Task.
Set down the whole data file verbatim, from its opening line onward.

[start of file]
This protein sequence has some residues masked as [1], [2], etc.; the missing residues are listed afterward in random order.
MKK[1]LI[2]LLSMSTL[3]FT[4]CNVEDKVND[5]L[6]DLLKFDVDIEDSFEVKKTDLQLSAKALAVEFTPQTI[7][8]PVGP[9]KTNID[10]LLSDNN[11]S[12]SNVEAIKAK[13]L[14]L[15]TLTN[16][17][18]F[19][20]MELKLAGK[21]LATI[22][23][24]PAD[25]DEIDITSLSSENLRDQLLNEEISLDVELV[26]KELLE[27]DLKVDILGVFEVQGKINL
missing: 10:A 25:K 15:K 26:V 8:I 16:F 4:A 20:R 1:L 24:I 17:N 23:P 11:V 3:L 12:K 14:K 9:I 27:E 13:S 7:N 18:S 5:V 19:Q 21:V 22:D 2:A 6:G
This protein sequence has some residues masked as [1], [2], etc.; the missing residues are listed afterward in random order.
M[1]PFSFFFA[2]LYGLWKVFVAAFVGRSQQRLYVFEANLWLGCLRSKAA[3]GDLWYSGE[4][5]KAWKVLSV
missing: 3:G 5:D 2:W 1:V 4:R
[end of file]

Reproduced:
This protein sequence has some residues masked as [1], [2], etc.; the missing residues are listed afterward in random order.
MKK[1]LI[2]LLSMSTL[3]FT[4]CNVEDKVND[5]L[6]DLLKFDVDIEDSFEVKKTDLQLSAKALAVEFTPQTI[7][8]PVGP[9]KTNID[10]LLSDNN[11]S[12]SNVEAIKAK[13]L[14]L[15]TLTN[16][17][18]F[19][20]MELKLAGK[21]LATI[22][23][24]PAD[25]DEIDITSLSSENLRDQLLNEEISLDVELV[26]KELLE[27]DLKVDILGVFEVQGKINL
missing: 10:A 25:K 15:K 26:V 8:I 16:F 4:A 20:R 1:L 24:I 17:N 23:P 11:V 3:L 12:K 14:K 9:I 27:E 13:S 7:N 18:S 5:V 19:Q 21:V 22:D 2:A 6:G
This protein sequence has some residues masked as [1], [2], etc.; the missing residues are listed afterward in random order.
M[1]PFSFFFA[2]LYGLWKVFVAAFVGRSQQRLYVFEANLWLGCLRSKAA[3]GDLWYSGE[4][5]KAWKVLSV
missing: 3:G 5:D 2:W 1:V 4:R